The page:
Office of the Governor Rick Perry

Remarks of First Lady Anita Perry Women in Government- HPV and Cervical Cancer Summit 2005

*Note - Gov. Perry frequently departs from prepared remarks.
Thursday, November 17, 2005  •  Speech

Thank you Rep. Delisi. (Dianne), it is a pleasure to share the stage with a woman who works tirelessly to promote women’s issues, among many others, and has been such a strong advocate for the improved health of all Texans.

I am honored to be here in the presence of so many remarkable, strong, intelligent, hard working, determined … need I go on… extraordinary, notable, accomplished people who care deeply about women’s health issues. 

You are fighting for the wellbeing of women all over the nation and setting a standard for cancer treatment that is unsurpassed.

You have inspired many, and I applaud the work you have accomplished, but we are not finished….

We are all here because there is more that needs to be done.

(pause)

I wish I could say that I am coming today to speak as an academic to fill you in on the latest research….but in fact, I’m am simply a fan of those who will deliver such remarks.

I am here today as yet another American passionate about this topic and eager to learn what these bright minds will bring forward to make this world a better place.
(pause)

Health care has been a labor of love for me since I was a young girl.  My father was a doctor in our small Texas town and I saw first hand the difference he made—the way people came to him for help.
I saw how he encouraged them to live healthier lives. Yes, ladies and the gentlemen, even in the land of chicken fried steak, my Daddy worked to spread the word that a healthy lifestyle is a prescription that must be filled everyday.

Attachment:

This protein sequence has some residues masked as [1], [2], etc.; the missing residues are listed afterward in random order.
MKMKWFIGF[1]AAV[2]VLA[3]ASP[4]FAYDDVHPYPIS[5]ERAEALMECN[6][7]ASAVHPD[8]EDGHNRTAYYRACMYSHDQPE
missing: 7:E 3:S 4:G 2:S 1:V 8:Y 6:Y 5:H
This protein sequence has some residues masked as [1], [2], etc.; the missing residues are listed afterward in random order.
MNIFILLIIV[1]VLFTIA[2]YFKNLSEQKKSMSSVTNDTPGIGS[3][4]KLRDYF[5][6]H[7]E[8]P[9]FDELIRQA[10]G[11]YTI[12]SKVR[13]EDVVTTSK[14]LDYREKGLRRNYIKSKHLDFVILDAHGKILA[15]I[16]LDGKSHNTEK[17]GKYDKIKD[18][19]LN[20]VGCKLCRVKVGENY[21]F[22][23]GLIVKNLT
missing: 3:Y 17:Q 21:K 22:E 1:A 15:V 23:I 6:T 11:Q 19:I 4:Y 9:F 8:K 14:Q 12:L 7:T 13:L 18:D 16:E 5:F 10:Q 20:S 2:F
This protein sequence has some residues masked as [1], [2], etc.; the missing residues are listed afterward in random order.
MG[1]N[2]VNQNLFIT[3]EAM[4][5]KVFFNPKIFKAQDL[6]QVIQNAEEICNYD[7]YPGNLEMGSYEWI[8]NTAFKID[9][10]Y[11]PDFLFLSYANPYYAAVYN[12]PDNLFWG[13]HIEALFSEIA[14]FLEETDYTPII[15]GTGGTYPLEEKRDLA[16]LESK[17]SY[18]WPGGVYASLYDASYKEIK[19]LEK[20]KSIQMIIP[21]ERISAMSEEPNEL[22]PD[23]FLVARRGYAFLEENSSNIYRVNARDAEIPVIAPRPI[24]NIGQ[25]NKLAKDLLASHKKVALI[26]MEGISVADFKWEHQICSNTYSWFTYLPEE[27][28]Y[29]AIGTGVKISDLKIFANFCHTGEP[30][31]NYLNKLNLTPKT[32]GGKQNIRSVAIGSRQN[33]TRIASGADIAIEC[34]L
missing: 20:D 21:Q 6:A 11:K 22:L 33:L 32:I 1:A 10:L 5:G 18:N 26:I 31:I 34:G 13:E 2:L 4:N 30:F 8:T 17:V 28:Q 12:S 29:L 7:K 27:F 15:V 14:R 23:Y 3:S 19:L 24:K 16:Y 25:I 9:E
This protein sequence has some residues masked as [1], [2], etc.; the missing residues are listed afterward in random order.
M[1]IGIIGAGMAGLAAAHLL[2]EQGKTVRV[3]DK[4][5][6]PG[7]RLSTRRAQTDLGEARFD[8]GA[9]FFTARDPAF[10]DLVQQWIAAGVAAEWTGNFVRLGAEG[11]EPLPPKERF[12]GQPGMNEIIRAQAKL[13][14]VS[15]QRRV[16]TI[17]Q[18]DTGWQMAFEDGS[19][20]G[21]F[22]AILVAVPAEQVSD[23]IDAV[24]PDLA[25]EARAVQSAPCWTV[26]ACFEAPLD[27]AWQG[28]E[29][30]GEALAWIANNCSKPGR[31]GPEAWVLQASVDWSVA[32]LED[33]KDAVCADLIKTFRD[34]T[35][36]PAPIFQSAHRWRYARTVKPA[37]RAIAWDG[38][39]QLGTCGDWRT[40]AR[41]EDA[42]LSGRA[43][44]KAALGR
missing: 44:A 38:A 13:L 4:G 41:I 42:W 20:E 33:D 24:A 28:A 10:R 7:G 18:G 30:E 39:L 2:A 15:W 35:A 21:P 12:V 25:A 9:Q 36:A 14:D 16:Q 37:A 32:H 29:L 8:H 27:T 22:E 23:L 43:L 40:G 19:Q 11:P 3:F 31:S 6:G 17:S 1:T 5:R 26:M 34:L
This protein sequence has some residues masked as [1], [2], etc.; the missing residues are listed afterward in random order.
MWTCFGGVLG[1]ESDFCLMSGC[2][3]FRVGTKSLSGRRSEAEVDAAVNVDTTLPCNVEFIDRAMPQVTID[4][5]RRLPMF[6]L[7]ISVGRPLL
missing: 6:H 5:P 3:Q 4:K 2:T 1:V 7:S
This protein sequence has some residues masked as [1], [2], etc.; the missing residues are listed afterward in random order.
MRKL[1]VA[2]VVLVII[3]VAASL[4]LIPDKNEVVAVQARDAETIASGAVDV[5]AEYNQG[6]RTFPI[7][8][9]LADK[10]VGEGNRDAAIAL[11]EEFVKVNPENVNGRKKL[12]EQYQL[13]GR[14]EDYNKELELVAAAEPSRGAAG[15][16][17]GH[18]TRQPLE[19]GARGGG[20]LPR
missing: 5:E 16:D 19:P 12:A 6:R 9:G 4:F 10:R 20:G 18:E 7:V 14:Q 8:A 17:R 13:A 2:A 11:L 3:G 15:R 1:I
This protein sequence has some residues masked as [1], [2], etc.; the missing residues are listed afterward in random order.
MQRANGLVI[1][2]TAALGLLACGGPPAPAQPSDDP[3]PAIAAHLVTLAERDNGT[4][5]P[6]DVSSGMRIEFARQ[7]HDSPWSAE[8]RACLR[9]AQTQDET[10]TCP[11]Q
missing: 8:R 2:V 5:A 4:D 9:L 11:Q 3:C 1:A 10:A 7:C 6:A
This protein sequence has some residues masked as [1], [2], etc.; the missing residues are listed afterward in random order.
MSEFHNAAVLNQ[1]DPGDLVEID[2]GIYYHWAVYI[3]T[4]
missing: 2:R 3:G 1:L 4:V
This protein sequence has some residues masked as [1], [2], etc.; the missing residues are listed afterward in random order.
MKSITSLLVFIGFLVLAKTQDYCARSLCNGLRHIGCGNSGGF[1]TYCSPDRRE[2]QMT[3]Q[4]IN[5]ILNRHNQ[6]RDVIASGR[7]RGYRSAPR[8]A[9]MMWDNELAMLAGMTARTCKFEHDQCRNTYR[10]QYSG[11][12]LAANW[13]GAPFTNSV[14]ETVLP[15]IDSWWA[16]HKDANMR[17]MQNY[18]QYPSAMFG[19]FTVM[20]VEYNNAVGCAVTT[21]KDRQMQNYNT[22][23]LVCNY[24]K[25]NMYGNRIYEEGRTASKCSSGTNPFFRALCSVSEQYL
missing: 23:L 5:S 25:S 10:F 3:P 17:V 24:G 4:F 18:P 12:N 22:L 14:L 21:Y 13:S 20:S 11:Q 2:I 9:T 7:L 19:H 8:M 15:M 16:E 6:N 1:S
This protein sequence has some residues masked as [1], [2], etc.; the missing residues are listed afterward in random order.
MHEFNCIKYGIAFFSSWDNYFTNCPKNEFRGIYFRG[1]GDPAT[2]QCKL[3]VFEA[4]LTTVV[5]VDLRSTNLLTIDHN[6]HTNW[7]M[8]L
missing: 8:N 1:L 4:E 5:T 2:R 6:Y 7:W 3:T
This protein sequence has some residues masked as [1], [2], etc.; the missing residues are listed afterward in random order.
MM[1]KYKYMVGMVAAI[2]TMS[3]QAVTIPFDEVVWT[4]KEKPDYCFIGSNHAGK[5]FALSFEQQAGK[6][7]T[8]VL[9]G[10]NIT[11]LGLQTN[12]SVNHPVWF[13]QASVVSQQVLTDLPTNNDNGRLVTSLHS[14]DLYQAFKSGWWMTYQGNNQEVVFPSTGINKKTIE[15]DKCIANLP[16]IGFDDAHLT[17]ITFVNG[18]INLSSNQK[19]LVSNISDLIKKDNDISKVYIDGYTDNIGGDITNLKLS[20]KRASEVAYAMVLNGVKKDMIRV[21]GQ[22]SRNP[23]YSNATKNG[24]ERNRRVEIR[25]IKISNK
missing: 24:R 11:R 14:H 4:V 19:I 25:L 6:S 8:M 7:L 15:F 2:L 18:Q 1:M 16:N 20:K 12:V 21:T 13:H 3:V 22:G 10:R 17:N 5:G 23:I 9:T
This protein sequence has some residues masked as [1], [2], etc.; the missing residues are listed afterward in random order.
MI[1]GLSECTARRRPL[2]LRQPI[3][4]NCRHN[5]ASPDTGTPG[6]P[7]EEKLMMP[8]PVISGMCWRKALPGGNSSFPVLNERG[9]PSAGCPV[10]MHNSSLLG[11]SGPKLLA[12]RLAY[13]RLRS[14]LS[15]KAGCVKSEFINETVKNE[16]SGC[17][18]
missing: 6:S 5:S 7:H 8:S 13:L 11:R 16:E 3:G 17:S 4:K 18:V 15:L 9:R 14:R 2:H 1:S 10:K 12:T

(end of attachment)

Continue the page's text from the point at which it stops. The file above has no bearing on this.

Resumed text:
Although on the rare occasion, I’d catch a little cream gravy and fried okra on his own plate! Nobody’s perfect --- but I’m glad to say because he almost all the time lived his message – he’s still one of the healthiest men I know.
(pause)

When I was a nurse, I tried to make a difference as my father had, and even though I am no longer treating patients in hospitals, I’m still working to improve the health of our state’s citizens- whether working to improve immunization rates, speaking about heart disease or promoting healthy habits and lifestyles. 

Today, I am here, because like you, I want my daughters’ generation to see that a conference like this is unnecessary.

No, I’m not here as a medical expert. I am here because I’m a woman concerned about the future of healthcare and truly excited about the possibilities before us.

As you continue the weekend, discussing HPV and cervical cancer - which kills approximately a quarter-million women worldwide each year, we should also keep our eyes open to the broad scope of women’s health and women’s lives.   

It’s something I witness over and over as I travel and speak with women:

In our own lives, as women, many times it is our health that takes a back seat to other priorities. 

Many of us are wives and mothers, daughters and friends and while loving and nurturing these relationships are a privilege none of us would ever trade, this is not – to say the least- an easy job, especially when juggling a career as well.

The fact of the matter is women’s roles have changed a great deal in the past century – and we must look at how we address healthcare issues in a different way than with our mothers or grandmothers.

Today, women are breadwinners, caregivers, and every role in between.

And often times the one not taken care of….is the caregiver.

All the scientific knowledge in the world won’t be effective unless we make certain that the message is delivered and becomes a part of everyday life.

Like many women in this room, I often concentrate more on making sure my husband or children make it to their medical check-ups, rather than scheduling my own.

I’ll put off exercising by running a few more errands or accepting another commitment.

Although we might feel pulled in many directions and spread thin, we cannot afford to shrug off taking care of our own health.